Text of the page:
Wednesday, July 02, 2008

Bold Coyote at the Creek Crossing

Bold Coyote at the Creek Crossing

In my previous post, I mentioned my resumed regimen of daily bike treks to rehab my recent total knee replacement. One of the routes I take is on one of the many Denver hike and bike trails that circumnavigate the city. My favorite is the Cherry Creek Trail which runs from the Cherry Creek Reservoir in Aurora, down to the Platte River near down town Denver. I access this trail from right out my back door. On a recent ride I stopped near one of the many picturesque bridge crossings, to appreciate the rejuvenated ozone by the running stream. As I arose to resume my ride I was stopped dead in my tracks by a bold coyote that was regarding the crossing and me near by, before he continued over the bridge. Apparently he did not consider me a threat so he boldly crossed and went on his way. This event stimulated a waking dream of previous outdoor adventures that eventually brought to mind a short story written by my dear friend Gloria Marthai.


High up the mountain there’s an isolated ranch house. Serene, silent sentinel of the past, it looks down upon the vast sun-drenched Sayula Valley. Far below, the railroad cleaves a fretted path through the town of Zacualco where a monumental sculptured head of Emiliano Zapata reminds one of restless, angry revolutionary days.

Guardian of history, the ranch house has given undisputed refuge to many, renegade and lover alike, for 150 years. Artesian water surfaces wondrously in the huge well that gives the ranch its name, El Pozo, the well. It’s here that many have lingered to quench their thirst or bathe.

Memory is lost of the ones who built the original single story stone house. Tentacles of vines now invade the red-tiled porticoes that offer generous shade. Oak for the hand-adzed shutters and doors came from surrounding forest. Brick for the turreted second story, added during the time of the Revolution, was carried by mule up the high-reaching trail. The house is two hours’ distance from the nearest habitation. Gun slots conjure up images of confrontation and turbulent, hostile times. Yesteryear’s happenings at El Pozo, but fleeting moments, are becoming misty, claimed by the cataracts of time. Only a few remain.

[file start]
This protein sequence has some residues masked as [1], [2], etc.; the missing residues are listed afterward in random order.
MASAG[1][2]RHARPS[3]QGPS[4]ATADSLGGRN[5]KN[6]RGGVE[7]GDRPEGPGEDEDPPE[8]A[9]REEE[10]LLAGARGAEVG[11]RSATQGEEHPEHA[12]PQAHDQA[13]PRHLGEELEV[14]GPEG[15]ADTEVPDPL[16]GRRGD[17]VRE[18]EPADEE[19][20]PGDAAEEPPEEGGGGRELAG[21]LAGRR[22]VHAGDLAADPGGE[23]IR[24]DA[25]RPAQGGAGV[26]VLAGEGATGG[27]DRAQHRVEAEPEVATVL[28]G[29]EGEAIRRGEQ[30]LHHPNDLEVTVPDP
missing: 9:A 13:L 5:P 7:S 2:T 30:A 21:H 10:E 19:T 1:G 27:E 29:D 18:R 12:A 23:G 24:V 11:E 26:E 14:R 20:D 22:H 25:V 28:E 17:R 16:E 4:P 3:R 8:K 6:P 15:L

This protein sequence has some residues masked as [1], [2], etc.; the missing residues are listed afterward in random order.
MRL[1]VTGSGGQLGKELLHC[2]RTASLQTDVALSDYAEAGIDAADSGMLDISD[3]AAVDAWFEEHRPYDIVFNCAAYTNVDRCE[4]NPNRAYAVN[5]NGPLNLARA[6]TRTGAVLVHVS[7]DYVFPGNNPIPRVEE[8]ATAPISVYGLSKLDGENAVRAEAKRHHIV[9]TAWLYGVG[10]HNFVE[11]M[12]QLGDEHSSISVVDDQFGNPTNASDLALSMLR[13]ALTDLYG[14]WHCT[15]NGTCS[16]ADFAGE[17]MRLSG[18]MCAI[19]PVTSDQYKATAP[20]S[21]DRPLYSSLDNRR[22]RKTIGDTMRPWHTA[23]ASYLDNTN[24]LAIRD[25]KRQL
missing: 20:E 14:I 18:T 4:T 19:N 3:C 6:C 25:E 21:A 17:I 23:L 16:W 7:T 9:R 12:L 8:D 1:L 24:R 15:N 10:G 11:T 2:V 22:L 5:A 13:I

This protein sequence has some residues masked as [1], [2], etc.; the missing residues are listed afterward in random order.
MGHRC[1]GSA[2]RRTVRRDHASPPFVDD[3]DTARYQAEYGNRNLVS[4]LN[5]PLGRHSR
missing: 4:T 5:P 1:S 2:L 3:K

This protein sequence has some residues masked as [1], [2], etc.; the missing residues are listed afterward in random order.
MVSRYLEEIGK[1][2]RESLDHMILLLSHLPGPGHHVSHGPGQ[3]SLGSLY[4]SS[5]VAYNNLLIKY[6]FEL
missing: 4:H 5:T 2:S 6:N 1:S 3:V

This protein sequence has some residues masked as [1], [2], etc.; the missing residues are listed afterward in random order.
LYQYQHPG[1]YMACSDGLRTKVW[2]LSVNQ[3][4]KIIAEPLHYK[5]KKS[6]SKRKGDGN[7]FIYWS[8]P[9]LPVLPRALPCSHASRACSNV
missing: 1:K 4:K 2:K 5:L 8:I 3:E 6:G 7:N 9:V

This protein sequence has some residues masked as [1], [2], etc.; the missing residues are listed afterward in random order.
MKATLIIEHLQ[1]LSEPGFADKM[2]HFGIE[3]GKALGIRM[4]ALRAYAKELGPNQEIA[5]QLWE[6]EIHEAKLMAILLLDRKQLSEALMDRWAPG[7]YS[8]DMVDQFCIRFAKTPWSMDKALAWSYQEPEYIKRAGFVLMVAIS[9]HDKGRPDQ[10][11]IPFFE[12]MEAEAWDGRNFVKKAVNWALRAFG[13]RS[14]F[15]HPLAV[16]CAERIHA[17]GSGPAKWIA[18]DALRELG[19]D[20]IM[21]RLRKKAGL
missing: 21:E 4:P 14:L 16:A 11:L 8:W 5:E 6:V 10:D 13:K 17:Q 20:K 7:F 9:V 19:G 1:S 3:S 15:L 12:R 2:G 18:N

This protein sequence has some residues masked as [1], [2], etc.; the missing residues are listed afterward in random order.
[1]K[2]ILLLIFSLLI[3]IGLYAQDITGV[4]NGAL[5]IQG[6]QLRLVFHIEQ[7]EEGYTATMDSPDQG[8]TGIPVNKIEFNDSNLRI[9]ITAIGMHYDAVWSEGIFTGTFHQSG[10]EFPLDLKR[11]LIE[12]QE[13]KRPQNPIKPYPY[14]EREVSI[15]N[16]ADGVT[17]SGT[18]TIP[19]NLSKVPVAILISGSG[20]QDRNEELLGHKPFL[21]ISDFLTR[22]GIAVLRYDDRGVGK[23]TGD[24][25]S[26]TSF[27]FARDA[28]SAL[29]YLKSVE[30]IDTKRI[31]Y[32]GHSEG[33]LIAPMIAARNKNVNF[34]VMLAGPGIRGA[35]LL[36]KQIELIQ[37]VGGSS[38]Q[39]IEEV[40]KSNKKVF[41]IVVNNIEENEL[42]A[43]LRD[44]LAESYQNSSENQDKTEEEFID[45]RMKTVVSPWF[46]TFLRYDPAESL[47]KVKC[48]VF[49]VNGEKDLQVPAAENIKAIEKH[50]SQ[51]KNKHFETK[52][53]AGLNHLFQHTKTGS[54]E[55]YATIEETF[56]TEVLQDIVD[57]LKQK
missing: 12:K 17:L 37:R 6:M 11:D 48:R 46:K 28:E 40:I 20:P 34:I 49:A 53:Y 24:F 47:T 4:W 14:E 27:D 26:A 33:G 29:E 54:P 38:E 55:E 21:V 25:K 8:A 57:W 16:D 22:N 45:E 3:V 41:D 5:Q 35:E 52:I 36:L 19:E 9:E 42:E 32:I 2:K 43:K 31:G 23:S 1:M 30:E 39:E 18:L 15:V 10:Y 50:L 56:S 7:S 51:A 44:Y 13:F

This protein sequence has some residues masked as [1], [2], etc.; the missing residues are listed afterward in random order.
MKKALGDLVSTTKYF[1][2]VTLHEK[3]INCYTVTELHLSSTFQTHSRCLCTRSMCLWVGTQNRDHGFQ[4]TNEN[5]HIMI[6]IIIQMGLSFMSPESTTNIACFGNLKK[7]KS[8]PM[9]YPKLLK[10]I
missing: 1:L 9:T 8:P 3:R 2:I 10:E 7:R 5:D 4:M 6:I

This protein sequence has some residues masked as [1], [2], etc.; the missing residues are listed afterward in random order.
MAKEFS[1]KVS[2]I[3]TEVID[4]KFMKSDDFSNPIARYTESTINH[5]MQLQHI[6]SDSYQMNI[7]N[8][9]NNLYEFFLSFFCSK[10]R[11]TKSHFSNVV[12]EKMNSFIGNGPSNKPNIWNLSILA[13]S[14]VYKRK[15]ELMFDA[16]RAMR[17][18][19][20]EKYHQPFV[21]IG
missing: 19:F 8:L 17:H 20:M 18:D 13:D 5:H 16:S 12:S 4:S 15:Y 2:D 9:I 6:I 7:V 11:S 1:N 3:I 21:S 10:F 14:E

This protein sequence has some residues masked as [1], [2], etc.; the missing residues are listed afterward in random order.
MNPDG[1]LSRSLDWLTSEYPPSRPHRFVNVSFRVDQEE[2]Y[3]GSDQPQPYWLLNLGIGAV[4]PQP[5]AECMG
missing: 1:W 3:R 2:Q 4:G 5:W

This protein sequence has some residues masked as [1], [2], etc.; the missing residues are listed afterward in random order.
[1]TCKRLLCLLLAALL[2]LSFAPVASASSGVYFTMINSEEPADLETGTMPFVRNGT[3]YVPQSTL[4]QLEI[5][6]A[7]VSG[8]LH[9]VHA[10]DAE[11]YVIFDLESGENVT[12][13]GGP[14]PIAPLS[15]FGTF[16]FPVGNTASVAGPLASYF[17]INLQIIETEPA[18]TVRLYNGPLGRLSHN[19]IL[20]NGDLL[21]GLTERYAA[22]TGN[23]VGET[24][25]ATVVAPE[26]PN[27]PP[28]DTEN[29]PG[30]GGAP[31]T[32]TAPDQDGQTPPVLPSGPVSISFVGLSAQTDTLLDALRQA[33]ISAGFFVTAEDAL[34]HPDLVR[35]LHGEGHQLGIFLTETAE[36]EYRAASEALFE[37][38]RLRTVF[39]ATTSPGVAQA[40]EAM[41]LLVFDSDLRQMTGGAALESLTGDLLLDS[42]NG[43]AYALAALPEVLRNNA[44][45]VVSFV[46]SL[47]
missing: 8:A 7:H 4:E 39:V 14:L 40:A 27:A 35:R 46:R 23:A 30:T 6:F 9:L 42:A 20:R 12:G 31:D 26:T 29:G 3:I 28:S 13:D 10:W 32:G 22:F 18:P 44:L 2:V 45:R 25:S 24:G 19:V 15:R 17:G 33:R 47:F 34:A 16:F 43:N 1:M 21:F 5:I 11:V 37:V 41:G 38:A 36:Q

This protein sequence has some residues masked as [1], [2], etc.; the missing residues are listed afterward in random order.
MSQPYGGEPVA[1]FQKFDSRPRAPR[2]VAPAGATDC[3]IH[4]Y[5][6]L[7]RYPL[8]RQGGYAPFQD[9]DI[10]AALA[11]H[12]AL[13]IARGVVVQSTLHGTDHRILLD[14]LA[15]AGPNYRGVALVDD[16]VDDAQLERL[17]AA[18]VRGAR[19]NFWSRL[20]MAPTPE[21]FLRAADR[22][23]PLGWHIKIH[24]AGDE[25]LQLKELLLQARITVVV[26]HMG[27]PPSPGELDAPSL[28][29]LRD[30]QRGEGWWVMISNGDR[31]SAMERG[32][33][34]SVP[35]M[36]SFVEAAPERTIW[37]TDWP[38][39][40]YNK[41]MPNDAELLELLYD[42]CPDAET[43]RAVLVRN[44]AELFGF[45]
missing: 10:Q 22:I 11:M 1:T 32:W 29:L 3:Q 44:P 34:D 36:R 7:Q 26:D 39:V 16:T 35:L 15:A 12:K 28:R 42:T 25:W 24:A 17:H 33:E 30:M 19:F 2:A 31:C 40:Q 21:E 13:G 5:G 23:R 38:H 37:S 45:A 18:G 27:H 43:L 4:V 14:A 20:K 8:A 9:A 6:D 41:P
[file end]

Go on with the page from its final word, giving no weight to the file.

In the 1920’s, Padre Tito, a Catholic priest and distant cousin of a local family, administered clandestinely at EL POZO to a cluster of people craving nourishment. They gathered secretly and reverently, weathered, hard-working men with sombreros in hand, their women shrouded in rebozos During the Cristero Rebelllion, the devastating conflict between Church and State which closed Catholic churches and schools, Padre Tito performed the sacraments at great peril to his life. His muzzle-loading rifle stood nearby the makeshift altar. Simple accouterments for celebrating mass were concealed in a niche in the thick wall of the house, capped by a volcanic stone. Until his death at the age of 102, Don Pablo who, as a young altar boy, assisted Padre Tito, used to sit on village corners talking about the way things were in the old days.

Tall, gaunt, sinewy Adolfo, said to be hiding from the law for having killed a man, spent a few years at EL POZO in more recent history, tending a small herd of goats. Whatever the other circumstances, he was a kind, gentle man seemingly content with his solitude. His infrequent visits down to the village were to sell goat cheese and purchase basic provisions to supplement his hunting and small corn crop. When his desire came to move on, he disappeared without a trace.

Frayed, dusty ropes, still hanging from a beam where a cradle had swung in the cooking room, evoke current memory of Lupe and Jorge, the most recent occupants. The house must have smiled to hear laughter and singing and sounds of love mingle with the timeless rhythms of EL POSO’s restless wind. As newlyweds they were completely enamored with life and each other and sought to make their marriage ideal, one with nature. Once again the sweet fermentation smell of silage perfumed the polished clear air and melded with cooking fragrances. Left in disrepair over the years, the inside of the house was now white-washed and the shutters and door hung squarely from their hand-forged hinges. Hanging orchids from the nearby oak forest adorned the mesquite beams of the porticoes. The lowing of cattle blended with the pitty-pat of tortilla making and noises of frolicking tots, for the babies began arriving each year with Jorge delivering them. The young family thrived and blossomed with rosy cheeks and tanned, taut bodies. Each day produced a gem, as Lupe said later in retrospect, a jewel to hold in one’s heart forever.

When word of the tragedy struck, the village below was stunned. Jorge was kicked in the chest by his three-year old stallion, and at 35, he didn’t survive. Lupe and her children moved to the village of her beginnings carrying their grief with them.

Did the house grieve for the void that remained? Some say yes, that Jorge’s resonate voice still calls to the cattle, that the drum beat of his stallion’s hooves can still be heard as he canters the trails of the high meadows. Cup your ears on a still night and listen. The house knows.